"There's only one hard and fast rule in running: sometimes you have to run one hard and fast."

Saturday, March 31, 2012

More Food Chemistry than You'd Expect from a Running Blog

The red chocolate menace is slowly killing me.

The first thing for me to consider was the source of red color, if not using artifical dyes. Most berries, from cherries to cranberries, have anthocyanins for color and beets have betacyanin; both are red in acidic solutions, but purple in basic solutions. Purple added to chocolate does not work, so I kept a slightly acidic environment. Unfortunately, I forgot that heating table sugar in acid causes some of the sucrose to be cleaved into glucose and fructose, which keeps the solution from crystallizing and left me with more of a jam than chocolate.

What I needed was something true red and soluble in fat, rather than water. Three or four possibilities came to mind: lycopene from tomatoes or watermelon (or guava or pink grapefruit), astaxanthin from krill oil (and maybe red kelp) and iron (II) oleate, which is probably best not thought about. The krill oil was a non-starter; expensive, liquid at room temperature, slightly odd taste.

So... I went on to try to pull the red color out of tomatoes without bringing along too much of the flavor compounds or acids. My Evil Kitchen doesn't have steam distillation or centrifuging capabilities (yet), so I resorted to some very old techniques. I now have pasta sauce that smells oddly of chocolate. I have quarts of it. Quarts and quarts of slightly odd marinara.

Now it's personal [cue ominous music]. I will have red chocolate by Easter, if I have to use my own blood. Hmmmmm. Hadn't thought about heme for color. [cue very ominous music]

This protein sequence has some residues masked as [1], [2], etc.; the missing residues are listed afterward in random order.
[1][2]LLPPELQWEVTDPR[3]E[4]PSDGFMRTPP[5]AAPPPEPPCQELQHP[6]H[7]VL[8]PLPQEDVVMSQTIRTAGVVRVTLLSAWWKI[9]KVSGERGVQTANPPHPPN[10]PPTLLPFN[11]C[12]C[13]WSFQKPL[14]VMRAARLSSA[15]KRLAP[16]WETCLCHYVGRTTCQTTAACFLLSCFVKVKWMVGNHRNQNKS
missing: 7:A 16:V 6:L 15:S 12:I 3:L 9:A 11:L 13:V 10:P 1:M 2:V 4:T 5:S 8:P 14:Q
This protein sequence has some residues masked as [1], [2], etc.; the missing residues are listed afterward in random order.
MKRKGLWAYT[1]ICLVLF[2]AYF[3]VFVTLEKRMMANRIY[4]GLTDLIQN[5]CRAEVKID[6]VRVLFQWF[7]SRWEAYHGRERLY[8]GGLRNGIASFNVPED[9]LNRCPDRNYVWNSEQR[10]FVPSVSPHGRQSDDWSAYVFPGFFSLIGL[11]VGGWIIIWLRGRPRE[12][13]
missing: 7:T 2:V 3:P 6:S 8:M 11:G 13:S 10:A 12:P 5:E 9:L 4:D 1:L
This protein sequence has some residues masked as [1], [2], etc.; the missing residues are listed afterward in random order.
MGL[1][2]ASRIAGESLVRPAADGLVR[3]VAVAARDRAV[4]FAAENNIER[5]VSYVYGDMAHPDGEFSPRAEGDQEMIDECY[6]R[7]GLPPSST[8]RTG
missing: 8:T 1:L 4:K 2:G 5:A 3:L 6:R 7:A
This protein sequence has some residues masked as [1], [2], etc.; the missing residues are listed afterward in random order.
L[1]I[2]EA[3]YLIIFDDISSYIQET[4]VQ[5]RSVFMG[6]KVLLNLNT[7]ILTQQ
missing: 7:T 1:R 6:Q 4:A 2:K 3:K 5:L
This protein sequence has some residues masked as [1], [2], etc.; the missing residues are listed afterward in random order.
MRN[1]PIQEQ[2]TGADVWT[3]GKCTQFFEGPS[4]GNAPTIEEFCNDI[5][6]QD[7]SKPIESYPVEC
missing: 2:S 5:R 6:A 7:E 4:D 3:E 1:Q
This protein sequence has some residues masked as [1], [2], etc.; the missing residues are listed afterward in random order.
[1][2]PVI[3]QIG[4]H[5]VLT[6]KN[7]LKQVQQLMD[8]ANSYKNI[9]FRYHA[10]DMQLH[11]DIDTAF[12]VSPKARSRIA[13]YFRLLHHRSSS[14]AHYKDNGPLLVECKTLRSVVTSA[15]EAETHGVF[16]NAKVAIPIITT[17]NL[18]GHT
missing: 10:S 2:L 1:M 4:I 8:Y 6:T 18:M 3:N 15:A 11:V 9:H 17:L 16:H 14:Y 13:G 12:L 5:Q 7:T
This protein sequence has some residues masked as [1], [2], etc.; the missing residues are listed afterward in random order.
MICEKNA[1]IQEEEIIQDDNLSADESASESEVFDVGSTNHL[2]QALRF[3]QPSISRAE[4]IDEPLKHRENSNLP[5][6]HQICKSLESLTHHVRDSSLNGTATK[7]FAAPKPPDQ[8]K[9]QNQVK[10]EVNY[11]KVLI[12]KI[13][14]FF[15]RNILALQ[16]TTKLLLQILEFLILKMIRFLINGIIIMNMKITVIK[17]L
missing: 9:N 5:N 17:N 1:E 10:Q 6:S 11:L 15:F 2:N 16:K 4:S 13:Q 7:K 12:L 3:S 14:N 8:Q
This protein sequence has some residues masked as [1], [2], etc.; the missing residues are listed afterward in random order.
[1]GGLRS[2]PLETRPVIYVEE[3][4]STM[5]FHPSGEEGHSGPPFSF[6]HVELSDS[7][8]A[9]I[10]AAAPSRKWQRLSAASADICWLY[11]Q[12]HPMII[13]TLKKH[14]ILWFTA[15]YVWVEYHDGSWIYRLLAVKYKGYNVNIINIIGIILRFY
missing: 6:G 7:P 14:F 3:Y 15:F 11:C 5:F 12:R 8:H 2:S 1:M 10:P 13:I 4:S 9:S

Alene Gone Bad said...

I think Vampire Velvet Cake sounds appropriately irreverent for Easter. I like that. Mwaaahahahaha!

Robyn said...

No good. It turns black when cooked.

Glaven Q. Heisenberg said...

I don't want to say I told you so, because I didn't. But secretly I always knew this would end in some form of anthropophagy. But even I didn't suspect auto-anthropophagy.

"Angry Parle" - Ham. I, i: "So frown'd he once when, in an angry parle,/
He smote the sledded Polacks on the ice."

That may sound mean to the Polacks, but at least he (i.e., Hamlet's Dad) didn't try to eat them.

Also? No one knows if it was the Polacks he really smote because some claim the line should read "pole-axe". So we don't know if Hamlet Sr. was smiting Poles or ice [the latter with a battle-axe on a sled).

We do know, however, that he was first engaged in an angry parle. So no one can ever say he didn't try to talk it out first.

(This was before people knew you were supposed to try to "hug it out, bitch".)

The Triathlon Rx said...